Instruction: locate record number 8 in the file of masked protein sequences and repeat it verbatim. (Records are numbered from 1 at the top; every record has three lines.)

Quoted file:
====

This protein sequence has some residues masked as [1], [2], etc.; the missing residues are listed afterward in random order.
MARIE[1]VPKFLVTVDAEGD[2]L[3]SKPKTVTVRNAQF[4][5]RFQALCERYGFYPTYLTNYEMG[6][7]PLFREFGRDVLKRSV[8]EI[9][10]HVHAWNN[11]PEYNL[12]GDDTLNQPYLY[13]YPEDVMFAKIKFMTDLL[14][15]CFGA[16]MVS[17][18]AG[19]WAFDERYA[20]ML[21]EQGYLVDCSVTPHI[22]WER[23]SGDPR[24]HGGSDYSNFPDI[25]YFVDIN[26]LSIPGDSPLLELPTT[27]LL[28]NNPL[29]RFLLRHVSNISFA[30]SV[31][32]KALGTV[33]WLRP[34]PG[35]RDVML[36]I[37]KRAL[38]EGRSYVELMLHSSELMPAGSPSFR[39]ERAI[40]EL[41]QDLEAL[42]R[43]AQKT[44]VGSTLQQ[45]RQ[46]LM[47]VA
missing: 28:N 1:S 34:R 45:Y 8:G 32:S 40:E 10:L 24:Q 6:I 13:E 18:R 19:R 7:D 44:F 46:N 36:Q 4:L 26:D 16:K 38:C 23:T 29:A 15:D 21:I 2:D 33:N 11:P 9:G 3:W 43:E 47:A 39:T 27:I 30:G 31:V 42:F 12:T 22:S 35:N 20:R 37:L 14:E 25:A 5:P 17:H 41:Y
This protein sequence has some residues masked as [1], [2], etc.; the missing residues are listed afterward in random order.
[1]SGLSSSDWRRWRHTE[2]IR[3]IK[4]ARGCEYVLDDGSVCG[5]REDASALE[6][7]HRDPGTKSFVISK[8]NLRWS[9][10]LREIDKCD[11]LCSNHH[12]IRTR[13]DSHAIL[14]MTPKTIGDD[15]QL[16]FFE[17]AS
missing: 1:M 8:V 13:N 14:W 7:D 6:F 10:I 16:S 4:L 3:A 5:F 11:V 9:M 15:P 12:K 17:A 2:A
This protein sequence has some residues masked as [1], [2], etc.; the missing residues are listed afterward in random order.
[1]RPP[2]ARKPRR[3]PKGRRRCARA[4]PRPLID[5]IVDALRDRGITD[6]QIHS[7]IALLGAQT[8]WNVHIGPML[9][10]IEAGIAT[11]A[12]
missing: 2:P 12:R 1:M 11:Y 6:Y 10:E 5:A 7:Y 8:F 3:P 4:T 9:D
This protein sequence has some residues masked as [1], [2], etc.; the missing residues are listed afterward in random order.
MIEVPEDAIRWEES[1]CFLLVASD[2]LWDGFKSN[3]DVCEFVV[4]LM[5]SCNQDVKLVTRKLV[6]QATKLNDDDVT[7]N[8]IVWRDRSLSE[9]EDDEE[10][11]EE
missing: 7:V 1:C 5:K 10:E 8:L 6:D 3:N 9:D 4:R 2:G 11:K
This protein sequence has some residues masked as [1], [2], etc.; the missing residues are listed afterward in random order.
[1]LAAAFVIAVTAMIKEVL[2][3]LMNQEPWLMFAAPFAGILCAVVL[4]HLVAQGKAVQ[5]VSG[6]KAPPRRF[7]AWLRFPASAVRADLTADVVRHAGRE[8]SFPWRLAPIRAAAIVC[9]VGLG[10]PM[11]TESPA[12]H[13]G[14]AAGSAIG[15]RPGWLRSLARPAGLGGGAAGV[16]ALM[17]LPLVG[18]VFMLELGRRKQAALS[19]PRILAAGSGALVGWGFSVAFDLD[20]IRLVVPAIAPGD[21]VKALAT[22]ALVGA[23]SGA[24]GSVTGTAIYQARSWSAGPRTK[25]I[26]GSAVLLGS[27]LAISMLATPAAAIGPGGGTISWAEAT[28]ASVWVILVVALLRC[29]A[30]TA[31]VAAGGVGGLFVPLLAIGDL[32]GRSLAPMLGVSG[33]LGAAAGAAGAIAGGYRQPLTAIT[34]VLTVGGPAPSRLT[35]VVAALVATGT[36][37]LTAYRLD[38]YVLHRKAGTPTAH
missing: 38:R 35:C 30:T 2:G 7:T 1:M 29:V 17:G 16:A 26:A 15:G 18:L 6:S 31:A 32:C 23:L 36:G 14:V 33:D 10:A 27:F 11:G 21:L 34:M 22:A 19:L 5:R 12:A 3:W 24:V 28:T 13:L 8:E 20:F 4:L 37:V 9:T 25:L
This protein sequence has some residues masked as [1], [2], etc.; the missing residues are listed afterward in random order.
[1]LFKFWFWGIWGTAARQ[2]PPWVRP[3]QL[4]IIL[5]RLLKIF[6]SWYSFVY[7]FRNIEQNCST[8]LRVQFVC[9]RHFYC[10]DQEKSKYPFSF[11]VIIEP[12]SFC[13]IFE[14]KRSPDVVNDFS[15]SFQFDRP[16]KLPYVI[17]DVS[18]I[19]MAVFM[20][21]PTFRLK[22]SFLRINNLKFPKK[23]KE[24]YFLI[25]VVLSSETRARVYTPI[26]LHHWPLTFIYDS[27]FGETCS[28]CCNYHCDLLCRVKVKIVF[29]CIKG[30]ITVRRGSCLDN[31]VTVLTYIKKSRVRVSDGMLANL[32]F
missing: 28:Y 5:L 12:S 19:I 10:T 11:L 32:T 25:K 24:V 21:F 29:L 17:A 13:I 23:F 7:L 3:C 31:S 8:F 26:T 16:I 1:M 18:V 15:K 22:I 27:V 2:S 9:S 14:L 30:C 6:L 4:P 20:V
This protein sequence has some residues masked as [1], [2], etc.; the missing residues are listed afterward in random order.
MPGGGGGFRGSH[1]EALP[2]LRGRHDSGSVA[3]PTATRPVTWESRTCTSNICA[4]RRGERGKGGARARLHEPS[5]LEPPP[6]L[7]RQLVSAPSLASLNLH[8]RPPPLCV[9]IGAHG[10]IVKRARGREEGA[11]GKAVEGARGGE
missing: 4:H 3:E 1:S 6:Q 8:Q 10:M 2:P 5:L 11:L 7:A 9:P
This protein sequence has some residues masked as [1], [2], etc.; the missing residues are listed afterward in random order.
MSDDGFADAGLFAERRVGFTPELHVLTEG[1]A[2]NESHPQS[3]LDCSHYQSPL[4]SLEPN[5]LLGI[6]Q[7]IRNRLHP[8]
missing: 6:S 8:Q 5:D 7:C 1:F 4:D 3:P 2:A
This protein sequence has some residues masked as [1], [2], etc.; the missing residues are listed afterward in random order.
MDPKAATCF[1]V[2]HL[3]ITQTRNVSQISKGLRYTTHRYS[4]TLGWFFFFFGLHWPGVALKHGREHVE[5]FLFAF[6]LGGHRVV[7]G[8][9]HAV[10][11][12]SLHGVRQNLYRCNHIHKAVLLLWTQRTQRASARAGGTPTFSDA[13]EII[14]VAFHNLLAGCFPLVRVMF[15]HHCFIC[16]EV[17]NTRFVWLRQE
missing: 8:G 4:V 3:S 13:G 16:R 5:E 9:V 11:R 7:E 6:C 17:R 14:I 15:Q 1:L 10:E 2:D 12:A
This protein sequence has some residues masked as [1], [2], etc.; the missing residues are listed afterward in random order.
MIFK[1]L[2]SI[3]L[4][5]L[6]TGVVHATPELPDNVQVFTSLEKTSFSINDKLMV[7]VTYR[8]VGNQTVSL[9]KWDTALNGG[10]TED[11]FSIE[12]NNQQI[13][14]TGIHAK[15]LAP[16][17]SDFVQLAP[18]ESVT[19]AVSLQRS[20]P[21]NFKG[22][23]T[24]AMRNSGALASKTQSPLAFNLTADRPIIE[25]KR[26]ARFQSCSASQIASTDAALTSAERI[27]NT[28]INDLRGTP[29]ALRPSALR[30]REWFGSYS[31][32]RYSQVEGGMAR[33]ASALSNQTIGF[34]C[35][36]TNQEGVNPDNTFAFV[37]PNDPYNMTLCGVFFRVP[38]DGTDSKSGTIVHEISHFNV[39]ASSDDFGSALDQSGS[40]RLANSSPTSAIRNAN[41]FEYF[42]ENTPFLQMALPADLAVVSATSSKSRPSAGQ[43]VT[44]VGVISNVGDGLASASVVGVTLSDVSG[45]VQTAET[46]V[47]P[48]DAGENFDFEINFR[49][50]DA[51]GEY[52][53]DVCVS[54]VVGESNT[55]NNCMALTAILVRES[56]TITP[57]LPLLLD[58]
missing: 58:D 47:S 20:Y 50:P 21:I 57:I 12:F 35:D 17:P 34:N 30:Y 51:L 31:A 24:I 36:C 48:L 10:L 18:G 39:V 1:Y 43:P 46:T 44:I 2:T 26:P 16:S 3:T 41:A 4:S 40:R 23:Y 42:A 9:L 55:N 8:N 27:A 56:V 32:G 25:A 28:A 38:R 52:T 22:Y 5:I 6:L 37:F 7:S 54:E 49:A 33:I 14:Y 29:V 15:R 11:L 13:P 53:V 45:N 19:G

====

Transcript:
This protein sequence has some residues masked as [1], [2], etc.; the missing residues are listed afterward in random order.
MSDDGFADAGLFAERRVGFTPELHVLTEG[1]A[2]NESHPQS[3]LDCSHYQSPL[4]SLEPN[5]LLGI[6]Q[7]IRNRLHP[8]
missing: 6:S 8:Q 5:D 7:C 1:F 4:D 3:P 2:A